7 June 2011
Indian circuit 'ready by original F1 date'
Indian motorsport president Vicky Chandhok claims that the Buddh International Circuit will be ready by end of October as originally planned, despite the country's first grand prix being moved to December.
Organisers of the nascent Indian Grand Prix have insisted that the race's rescheduling for December is entirely down to the desire to allocate its date to the returning Bahrain round.
There have been rumours that the switch, which gives construction at the Buddh International circuit an extra six weeks of preparation time, may have been engineered to give the venue every chance of being ready for its F1 debut, but organisers are keen to stress that no leeway will be needed.
Suspicions that the Indian project may not have been ready on time are heightened by recent problems with both the Korean GP, which only made its slot in 2010 by the narrowest of margins, and the Delhi Commonwealth Games, which caused headlines with its last-minute rush to be ready. Grand prix organisers, however, insist that the F1 construction - which is being privately, rather than government, controlled - will be ready by its previously-appointed October date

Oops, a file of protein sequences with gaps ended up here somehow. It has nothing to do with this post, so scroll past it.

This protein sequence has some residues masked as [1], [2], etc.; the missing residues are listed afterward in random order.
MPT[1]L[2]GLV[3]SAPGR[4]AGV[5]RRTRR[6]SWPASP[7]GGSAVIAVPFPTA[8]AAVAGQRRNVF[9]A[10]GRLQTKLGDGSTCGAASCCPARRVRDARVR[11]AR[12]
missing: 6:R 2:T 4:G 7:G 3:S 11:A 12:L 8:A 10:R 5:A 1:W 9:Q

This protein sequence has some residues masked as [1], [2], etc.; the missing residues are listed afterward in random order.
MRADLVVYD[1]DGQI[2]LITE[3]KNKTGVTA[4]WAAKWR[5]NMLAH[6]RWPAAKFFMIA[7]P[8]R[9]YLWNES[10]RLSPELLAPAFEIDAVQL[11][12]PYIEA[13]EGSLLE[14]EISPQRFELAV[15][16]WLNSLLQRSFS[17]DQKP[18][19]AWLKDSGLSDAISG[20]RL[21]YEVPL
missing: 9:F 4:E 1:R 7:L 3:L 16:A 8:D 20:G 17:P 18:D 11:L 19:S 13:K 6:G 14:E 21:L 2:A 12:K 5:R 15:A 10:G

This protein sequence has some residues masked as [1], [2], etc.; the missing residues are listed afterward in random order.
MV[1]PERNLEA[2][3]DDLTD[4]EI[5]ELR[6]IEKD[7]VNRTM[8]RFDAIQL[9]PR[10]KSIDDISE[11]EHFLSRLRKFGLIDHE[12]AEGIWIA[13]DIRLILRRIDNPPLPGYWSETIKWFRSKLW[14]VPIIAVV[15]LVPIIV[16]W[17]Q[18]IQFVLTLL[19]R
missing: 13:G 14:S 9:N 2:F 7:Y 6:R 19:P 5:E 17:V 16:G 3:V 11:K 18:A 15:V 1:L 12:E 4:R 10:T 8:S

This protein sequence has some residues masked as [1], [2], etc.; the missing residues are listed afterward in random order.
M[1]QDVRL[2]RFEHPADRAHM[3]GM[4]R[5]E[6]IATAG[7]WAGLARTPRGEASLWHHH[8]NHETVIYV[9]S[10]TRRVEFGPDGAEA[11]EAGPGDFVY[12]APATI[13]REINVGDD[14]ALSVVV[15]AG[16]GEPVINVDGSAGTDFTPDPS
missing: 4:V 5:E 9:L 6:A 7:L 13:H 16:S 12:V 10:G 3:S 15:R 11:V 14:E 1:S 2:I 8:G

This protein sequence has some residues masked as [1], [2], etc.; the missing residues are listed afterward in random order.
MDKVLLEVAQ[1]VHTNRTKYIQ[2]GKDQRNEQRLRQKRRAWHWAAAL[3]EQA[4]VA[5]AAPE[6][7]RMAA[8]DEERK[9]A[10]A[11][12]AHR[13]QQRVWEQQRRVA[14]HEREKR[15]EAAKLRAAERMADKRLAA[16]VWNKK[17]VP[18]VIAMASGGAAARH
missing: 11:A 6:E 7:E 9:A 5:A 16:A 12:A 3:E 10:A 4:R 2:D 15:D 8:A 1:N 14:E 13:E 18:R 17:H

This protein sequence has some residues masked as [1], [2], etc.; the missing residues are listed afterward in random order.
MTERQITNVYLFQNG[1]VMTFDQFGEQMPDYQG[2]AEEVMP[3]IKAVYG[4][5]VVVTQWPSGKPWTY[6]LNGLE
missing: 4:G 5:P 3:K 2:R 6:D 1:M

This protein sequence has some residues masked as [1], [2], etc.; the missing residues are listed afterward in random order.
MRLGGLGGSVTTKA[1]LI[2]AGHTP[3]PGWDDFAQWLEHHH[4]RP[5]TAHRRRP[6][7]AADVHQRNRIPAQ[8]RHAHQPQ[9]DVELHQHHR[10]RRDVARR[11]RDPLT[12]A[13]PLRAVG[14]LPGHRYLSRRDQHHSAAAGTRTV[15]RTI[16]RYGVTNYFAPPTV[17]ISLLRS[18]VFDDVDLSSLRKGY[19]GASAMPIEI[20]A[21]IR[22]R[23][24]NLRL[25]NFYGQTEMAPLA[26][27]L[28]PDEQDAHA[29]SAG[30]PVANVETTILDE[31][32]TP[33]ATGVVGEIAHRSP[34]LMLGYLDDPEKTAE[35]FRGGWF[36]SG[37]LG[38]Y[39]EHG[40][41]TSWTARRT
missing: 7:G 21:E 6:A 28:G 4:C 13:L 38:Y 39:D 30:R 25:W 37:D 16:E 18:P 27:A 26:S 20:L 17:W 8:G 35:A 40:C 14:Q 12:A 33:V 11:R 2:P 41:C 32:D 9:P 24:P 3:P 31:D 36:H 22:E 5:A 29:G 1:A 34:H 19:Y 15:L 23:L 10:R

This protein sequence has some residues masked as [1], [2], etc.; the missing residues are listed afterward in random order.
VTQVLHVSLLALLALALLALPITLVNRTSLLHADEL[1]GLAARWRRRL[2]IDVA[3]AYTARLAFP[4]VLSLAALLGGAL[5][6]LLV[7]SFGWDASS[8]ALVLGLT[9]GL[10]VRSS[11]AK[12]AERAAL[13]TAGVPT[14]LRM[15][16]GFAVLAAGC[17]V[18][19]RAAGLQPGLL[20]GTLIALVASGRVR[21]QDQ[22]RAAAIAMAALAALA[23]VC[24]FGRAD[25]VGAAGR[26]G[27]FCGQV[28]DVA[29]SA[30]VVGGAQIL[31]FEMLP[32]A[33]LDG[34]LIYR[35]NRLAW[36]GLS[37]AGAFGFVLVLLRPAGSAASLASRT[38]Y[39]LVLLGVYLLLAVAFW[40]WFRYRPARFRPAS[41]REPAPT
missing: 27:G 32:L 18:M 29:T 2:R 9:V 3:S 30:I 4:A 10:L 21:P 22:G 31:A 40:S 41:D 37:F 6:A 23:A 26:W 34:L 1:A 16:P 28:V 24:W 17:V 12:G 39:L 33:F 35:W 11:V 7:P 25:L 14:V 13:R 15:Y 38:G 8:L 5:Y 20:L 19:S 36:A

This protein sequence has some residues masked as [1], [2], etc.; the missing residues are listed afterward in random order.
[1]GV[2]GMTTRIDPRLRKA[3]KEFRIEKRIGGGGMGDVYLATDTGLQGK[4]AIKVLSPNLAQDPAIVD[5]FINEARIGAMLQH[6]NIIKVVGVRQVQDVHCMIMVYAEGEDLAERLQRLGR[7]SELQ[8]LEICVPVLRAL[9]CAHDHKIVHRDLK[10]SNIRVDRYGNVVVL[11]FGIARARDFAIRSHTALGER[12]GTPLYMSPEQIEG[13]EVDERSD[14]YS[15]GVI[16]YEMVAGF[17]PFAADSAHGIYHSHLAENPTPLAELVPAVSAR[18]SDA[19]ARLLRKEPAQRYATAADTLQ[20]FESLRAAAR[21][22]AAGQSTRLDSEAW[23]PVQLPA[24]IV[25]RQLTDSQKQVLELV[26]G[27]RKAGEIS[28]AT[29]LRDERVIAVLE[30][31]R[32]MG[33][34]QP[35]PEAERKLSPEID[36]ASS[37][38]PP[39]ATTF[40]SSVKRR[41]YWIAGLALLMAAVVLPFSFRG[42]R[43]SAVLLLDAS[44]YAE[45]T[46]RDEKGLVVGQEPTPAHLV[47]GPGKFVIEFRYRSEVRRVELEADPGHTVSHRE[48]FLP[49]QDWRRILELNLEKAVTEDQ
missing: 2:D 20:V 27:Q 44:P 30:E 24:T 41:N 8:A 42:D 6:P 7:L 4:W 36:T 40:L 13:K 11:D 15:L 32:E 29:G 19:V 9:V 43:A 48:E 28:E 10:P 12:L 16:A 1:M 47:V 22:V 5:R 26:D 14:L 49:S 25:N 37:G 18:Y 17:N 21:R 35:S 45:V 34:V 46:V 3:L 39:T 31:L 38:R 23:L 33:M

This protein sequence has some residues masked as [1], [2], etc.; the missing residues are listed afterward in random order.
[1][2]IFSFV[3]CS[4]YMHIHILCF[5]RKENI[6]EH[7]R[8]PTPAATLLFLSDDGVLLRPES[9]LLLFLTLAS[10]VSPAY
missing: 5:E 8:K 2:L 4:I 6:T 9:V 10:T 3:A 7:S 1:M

"[The rescheduling] has nothing to do the race track, which is getting ready well ahead of schedule," Vicky Chandok, president of the Federation of Motor Sports Clubs in India, told The Associated Press, "If you ask me if it the track will be ready as per the original date, the answer is yes.
"We spoke to our promoters, who said there was no problem [moving to December], [and] we are happy to make the adjustment to accommodate the Bahrain GP."
Asked whether the weekend of 4 December had been considered for the new season finale, Chandhok admitted that the Indian organisers had asked for a two-week gap between the preceding race in Brazil and the debut at Buddh International. The gap also falls within F1 guidelines for not scheduling new venues as the second half of back-to-back race weekends, owing to uncertainties over border entries and other potential hold-ups.
"That's just owing to the logistics like distance between South America and India and transporting the cars," Chandhok said of the 11 December date published last week, "It has nothing to do with the race track."
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